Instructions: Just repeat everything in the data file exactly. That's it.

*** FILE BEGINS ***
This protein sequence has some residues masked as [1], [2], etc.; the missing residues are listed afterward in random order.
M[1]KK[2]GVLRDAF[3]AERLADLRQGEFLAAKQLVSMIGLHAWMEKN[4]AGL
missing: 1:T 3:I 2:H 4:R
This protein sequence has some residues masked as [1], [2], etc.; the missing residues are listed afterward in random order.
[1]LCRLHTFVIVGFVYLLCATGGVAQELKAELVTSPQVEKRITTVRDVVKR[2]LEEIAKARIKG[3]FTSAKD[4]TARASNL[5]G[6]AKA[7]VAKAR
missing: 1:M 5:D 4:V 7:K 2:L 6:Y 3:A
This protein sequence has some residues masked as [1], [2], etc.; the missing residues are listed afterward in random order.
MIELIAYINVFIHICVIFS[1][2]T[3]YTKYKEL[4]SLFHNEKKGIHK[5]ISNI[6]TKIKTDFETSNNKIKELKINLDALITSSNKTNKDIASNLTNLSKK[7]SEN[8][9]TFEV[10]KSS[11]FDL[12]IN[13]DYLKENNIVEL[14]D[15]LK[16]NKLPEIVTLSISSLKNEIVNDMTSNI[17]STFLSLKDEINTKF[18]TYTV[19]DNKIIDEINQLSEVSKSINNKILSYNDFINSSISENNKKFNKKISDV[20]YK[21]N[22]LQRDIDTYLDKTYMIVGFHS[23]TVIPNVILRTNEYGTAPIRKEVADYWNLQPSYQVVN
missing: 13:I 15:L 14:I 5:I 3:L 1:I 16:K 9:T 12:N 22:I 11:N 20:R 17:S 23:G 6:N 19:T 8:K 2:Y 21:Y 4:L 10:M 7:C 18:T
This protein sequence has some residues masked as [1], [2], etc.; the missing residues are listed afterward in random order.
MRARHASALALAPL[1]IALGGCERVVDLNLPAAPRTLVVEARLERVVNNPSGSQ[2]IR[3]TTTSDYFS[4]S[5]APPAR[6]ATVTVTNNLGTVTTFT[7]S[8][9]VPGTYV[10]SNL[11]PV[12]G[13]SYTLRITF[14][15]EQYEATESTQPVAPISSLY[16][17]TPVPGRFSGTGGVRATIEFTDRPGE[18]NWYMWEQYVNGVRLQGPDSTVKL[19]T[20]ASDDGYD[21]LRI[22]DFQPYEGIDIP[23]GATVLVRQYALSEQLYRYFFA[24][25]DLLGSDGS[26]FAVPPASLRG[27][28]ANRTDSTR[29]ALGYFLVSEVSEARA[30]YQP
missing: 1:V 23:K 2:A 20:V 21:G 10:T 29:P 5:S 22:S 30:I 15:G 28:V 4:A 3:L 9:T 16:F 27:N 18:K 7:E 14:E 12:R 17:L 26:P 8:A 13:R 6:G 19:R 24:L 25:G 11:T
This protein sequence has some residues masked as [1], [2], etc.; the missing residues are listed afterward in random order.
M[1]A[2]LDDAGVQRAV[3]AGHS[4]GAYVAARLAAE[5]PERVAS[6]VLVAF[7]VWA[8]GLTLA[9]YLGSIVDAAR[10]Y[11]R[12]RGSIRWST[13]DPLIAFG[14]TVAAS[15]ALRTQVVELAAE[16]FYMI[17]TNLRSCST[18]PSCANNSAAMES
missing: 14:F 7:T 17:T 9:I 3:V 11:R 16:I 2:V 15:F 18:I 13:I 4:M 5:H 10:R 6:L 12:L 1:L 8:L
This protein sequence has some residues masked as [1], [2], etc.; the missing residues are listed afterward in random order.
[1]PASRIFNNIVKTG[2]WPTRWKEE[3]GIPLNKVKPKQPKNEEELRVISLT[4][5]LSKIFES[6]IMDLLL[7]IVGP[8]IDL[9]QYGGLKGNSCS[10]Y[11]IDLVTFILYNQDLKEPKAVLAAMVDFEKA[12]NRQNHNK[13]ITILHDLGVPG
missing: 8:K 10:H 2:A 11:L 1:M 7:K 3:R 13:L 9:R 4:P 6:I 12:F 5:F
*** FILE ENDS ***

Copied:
This protein sequence has some residues masked as [1], [2], etc.; the missing residues are listed afterward in random order.
M[1]KK[2]GVLRDAF[3]AERLADLRQGEFLAAKQLVSMIGLHAWMEKN[4]AGL
missing: 1:T 3:I 2:H 4:R
This protein sequence has some residues masked as [1], [2], etc.; the missing residues are listed afterward in random order.
[1]LCRLHTFVIVGFVYLLCATGGVAQELKAELVTSPQVEKRITTVRDVVKR[2]LEEIAKARIKG[3]FTSAKD[4]TARASNL[5]G[6]AKA[7]VAKAR
missing: 1:M 5:D 4:V 7:K 2:L 6:Y 3:A
This protein sequence has some residues masked as [1], [2], etc.; the missing residues are listed afterward in random order.
MIELIAYINVFIHICVIFS[1][2]T[3]YTKYKEL[4]SLFHNEKKGIHK[5]ISNI[6]TKIKTDFETSNNKIKELKINLDALITSSNKTNKDIASNLTNLSKK[7]SEN[8][9]TFEV[10]KSS[11]FDL[12]IN[13]DYLKENNIVEL[14]D[15]LK[16]NKLPEIVTLSISSLKNEIVNDMTSNI[17]STFLSLKDEINTKF[18]TYTV[19]DNKIIDEINQLSEVSKSINNKILSYNDFINSSISENNKKFNKKISDV[20]YK[21]N[22]LQRDIDTYLDKTYMIVGFHS[23]TVIPNVILRTNEYGTAPIRKEVADYWNLQPSYQVVN
missing: 13:I 15:L 14:I 5:I 3:L 1:I 16:K 9:T 12:N 22:I 11:N 20:R 17:S 23:G 6:N 19:T 8:K 2:Y 21:Y 4:L 10:M 7:C 18:T
This protein sequence has some residues masked as [1], [2], etc.; the missing residues are listed afterward in random order.
MRARHASALALAPL[1]IALGGCERVVDLNLPAAPRTLVVEARLERVVNNPSGSQ[2]IR[3]TTTSDYFS[4]S[5]APPAR[6]ATVTVTNNLGTVTTFT[7]S[8][9]VPGTYV[10]SNL[11]PV[12]G[13]SYTLRITF[14][15]EQYEATESTQPVAPISSLY[16][17]TPVPGRFSGTGGVRATIEFTDRPGE[18]NWYMWEQYVNGVRLQGPDSTVKL[19]T[20]ASDDGYD[21]LRI[22]DFQPYEGIDIP[23]GATVLVRQYALSEQLYRYFFA[24][25]DLLGSDGS[26]FAVPPASLRG[27][28]ANRTDSTR[29]ALGYFLVSEVSEARA[30]YQP
missing: 1:V 23:K 2:A 20:V 21:G 10:T 29:P 5:S 22:S 30:I 15:G 28:V 4:A 3:L 9:T 16:F 27:N 18:K 7:E 14:E 12:R 17:L 26:P 8:A 13:R 6:G 19:R 24:L 25:G 11:T
This protein sequence has some residues masked as [1], [2], etc.; the missing residues are listed afterward in random order.
M[1]A[2]LDDAGVQRAV[3]AGHS[4]GAYVAARLAAE[5]PERVAS[6]VLVAF[7]VWA[8]GLTLA[9]YLGSIVDAAR[10]Y[11]R[12]RGSIRWST[13]DPLIAFG[14]TVAAS[15]ALRTQVVELAAE[16]FYMI[17]TNLRSCST[18]PSCANNSAAMES
missing: 14:F 7:T 17:T 9:I 3:V 11:R 16:I 2:V 15:F 18:I 13:I 4:M 5:H 10:R 6:L 12:L 1:L 8:L
This protein sequence has some residues masked as [1], [2], etc.; the missing residues are listed afterward in random order.
[1]PASRIFNNIVKTG[2]WPTRWKEE[3]GIPLNKVKPKQPKNEEELRVISLT[4][5]LSKIFES[6]IMDLLL[7]IVGP[8]IDL[9]QYGGLKGNSCS[10]Y[11]IDLVTFILYNQDLKEPKAVLAAMVDFEKA[12]NRQNHNK[13]ITILHDLGVPG
missing: 8:K 10:H 2:A 11:L 1:M 7:K 3:R 13:L 9:R 4:P 6:I 12:F 5:F